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The ROSAT all-sky survey catalogue of optically bright OB-type stars.
For the detailed statistical analysis of the X-ray emission of hot starswe selected all stars of spectral type O and B listed in the Yale BrightStar Catalogue and searched for them in the ROSAT All-Sky Survey. Inthis paper we describe the selection and preparation of the data andpresent a compilation of the derived X-ray data for a complete sample ofbright OB stars.

Diffuse interstellar bands: resolved rotational band structure at 5850A.
The only candidate of what may be a resolved rotational vibrational bandin the DIB Survey of Jenniskens & Desert (1994), the triplet ofbands at 5844, 5850 and 5852 A, is examined in detail in order toestablish the nature of these DIBs. We find that superposed on the broadλ5844 are four weak features, reminiscent of substructure foundon top of the broad λ5778. The relative band strength of DIBsλ5844 and λ5850 correlates with the rotational temperaturein the J=0 and J=1 levels of molecular hydrogen. However, we do not findvariations in band shape that are consistent with substructure of aresolved rotational band profile. Instead, the narrow λ5850 isfound to have a shoulder on the red and blue side of the main band,which can imply that this band itself is an unresolved rovib band withP, Q and R branches.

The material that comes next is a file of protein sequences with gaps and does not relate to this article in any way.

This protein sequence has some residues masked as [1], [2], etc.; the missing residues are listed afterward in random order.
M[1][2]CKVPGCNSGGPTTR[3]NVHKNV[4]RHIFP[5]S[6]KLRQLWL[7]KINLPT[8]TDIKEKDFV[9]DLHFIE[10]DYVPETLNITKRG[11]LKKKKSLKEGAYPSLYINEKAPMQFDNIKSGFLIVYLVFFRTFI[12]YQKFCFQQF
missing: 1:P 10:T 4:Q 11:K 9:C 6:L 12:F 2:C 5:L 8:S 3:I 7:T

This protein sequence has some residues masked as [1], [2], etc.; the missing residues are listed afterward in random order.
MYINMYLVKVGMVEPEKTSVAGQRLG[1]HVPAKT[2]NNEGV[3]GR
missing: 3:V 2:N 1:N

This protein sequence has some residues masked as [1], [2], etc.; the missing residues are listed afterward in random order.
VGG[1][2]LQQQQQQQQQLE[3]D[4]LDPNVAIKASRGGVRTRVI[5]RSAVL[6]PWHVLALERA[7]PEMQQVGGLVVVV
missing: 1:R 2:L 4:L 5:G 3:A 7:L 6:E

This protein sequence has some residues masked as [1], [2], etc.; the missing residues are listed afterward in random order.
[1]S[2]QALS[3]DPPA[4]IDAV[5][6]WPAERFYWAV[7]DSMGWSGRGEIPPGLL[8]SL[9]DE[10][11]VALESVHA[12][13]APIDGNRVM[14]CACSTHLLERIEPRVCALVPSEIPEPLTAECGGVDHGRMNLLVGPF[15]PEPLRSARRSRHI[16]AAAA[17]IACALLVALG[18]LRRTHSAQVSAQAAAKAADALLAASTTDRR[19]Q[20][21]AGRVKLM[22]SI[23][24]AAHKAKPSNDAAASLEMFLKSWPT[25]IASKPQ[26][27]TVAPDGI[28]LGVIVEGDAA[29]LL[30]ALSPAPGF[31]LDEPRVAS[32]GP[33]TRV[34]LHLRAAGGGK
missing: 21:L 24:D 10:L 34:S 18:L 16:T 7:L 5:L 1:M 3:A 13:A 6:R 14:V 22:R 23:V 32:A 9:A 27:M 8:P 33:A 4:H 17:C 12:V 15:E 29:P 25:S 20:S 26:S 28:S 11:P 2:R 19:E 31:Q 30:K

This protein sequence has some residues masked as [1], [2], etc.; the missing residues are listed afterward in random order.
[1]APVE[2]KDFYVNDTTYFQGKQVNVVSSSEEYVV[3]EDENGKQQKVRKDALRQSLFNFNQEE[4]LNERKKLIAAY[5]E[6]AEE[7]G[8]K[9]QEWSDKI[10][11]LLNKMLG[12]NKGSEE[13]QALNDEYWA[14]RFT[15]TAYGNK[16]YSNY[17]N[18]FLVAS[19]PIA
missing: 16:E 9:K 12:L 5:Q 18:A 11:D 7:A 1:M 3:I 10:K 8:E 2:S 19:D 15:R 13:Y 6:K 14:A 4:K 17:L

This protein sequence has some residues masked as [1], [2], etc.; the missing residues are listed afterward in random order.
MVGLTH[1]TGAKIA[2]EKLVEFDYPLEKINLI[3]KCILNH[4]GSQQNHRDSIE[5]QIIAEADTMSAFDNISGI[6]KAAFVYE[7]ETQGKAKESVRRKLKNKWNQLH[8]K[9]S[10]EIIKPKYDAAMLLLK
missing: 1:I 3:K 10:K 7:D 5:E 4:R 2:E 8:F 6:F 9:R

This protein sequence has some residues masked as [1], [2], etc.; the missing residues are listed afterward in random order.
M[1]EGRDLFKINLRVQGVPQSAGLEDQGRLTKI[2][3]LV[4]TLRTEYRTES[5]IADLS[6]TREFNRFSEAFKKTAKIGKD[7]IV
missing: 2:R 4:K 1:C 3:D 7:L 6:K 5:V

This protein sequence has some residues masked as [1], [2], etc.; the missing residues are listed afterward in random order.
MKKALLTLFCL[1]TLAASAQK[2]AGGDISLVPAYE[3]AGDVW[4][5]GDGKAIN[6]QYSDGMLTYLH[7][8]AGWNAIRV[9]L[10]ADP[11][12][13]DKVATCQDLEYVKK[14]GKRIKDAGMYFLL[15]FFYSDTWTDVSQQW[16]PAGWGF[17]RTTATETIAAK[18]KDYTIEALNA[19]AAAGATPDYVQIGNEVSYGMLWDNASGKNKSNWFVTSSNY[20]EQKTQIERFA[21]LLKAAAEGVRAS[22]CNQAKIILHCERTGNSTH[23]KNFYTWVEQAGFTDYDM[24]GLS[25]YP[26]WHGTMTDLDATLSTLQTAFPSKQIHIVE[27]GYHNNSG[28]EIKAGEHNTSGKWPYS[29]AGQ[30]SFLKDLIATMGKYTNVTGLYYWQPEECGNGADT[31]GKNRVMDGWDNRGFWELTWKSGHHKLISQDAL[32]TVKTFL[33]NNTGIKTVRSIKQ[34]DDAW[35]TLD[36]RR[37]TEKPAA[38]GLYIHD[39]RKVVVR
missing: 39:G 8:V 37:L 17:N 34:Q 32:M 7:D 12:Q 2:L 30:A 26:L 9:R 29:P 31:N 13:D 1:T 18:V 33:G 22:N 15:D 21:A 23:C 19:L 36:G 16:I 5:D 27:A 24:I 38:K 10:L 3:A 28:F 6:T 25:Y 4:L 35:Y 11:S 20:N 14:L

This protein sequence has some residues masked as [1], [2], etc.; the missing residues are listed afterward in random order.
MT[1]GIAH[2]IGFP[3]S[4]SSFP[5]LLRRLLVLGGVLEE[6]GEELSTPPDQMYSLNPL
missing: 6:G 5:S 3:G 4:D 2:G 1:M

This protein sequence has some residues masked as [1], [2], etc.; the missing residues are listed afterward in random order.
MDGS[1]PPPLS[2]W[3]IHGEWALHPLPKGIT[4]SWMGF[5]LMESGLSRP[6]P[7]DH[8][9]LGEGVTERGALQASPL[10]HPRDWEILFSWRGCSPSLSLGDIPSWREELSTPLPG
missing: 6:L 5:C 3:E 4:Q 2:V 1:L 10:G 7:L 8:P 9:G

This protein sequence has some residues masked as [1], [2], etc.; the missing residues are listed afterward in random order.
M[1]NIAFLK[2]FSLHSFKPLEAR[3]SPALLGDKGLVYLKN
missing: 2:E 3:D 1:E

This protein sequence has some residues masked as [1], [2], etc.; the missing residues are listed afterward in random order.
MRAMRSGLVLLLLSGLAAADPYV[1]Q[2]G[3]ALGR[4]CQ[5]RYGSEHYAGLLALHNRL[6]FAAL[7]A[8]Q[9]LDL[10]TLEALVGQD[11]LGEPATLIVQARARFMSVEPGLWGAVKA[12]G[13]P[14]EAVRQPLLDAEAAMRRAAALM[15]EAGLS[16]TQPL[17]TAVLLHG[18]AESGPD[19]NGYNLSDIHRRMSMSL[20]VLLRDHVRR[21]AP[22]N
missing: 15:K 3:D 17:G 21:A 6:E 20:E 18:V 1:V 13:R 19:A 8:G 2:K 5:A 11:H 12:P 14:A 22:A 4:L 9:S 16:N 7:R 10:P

Vitesses radiales. Catalogue WEB: Wilson Evans Batten. Subtittle: Radial velocities: The Wilson-Evans-Batten catalogue.
We give a common version of the two catalogues of Mean Radial Velocitiesby Wilson (1963) and Evans (1978) to which we have added the catalogueof spectroscopic binary systems (Batten et al. 1989). For each star,when possible, we give: 1) an acronym to enter SIMBAD (Set ofIdentifications Measurements and Bibliography for Astronomical Data) ofthe CDS (Centre de Donnees Astronomiques de Strasbourg). 2) the numberHIC of the HIPPARCOS catalogue (Turon 1992). 3) the CCDM number(Catalogue des Composantes des etoiles Doubles et Multiples) byDommanget & Nys (1994). For the cluster stars, a precise study hasbeen done, on the identificator numbers. Numerous remarks point out theproblems we have had to deal with.

Diffuse interstellar bands and UV extinction curves. The missing link.